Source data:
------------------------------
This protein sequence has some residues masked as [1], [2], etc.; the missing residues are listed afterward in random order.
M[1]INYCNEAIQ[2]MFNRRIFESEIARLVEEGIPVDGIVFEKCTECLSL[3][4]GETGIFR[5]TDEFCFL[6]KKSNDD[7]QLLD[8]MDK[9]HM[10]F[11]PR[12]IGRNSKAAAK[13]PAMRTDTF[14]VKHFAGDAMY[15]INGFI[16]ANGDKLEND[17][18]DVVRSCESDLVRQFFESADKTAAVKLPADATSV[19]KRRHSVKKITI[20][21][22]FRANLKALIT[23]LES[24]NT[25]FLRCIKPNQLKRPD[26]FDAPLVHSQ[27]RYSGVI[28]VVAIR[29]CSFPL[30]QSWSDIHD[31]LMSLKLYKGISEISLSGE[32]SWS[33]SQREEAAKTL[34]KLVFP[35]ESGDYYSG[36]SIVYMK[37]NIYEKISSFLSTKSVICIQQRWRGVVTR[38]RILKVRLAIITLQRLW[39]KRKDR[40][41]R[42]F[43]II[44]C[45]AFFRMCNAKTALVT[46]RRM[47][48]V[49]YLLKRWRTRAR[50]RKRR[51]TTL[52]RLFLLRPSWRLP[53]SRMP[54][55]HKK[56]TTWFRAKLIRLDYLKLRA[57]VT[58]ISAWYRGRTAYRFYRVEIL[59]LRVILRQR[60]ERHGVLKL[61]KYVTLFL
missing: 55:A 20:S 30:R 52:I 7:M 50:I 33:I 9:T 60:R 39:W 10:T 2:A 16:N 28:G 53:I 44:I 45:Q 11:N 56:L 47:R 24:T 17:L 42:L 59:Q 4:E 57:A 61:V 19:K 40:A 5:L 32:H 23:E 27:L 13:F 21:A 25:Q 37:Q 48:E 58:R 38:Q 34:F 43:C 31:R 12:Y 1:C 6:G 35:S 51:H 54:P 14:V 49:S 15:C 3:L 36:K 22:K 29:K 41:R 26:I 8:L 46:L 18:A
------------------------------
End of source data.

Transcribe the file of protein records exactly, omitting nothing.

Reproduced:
This protein sequence has some residues masked as [1], [2], etc.; the missing residues are listed afterward in random order.
M[1]INYCNEAIQ[2]MFNRRIFESEIARLVEEGIPVDGIVFEKCTECLSL[3][4]GETGIFR[5]TDEFCFL[6]KKSNDD[7]QLLD[8]MDK[9]HM[10]F[11]PR[12]IGRNSKAAAK[13]PAMRTDTF[14]VKHFAGDAMY[15]INGFI[16]ANGDKLEND[17][18]DVVRSCESDLVRQFFESADKTAAVKLPADATSV[19]KRRHSVKKITI[20][21][22]FRANLKALIT[23]LES[24]NT[25]FLRCIKPNQLKRPD[26]FDAPLVHSQ[27]RYSGVI[28]VVAIR[29]CSFPL[30]QSWSDIHD[31]LMSLKLYKGISEISLSGE[32]SWS[33]SQREEAAKTL[34]KLVFP[35]ESGDYYSG[36]SIVYMK[37]NIYEKISSFLSTKSVICIQQRWRGVVTR[38]RILKVRLAIITLQRLW[39]KRKDR[40][41]R[42]F[43]II[44]C[45]AFFRMCNAKTALVT[46]RRM[47][48]V[49]YLLKRWRTRAR[50]RKRR[51]TTL[52]RLFLLRPSWRLP[53]SRMP[54][55]HKK[56]TTWFRAKLIRLDYLKLRA[57]VT[58]ISAWYRGRTAYRFYRVEIL[59]LRVILRQR[60]ERHGVLKL[61]KYVTLFL
missing: 55:A 20:S 30:R 52:I 7:M 50:I 33:I 9:T 60:R 39:W 10:T 2:A 16:N 28:G 53:I 44:I 45:Q 11:N 56:L 47:R 24:T 17:L 42:L 59:Q 4:E 57:A 61:V 19:K 40:A 5:L 32:H 23:E 27:L 13:F 21:A 25:Q 37:Q 48:E 58:R 38:Q 34:F 43:C 31:R 12:Y 1:C 6:G 35:S 51:H 54:P 14:V 49:S 15:C 3:L 36:K 22:K 29:K 41:R 26:I 8:L 46:L 18:A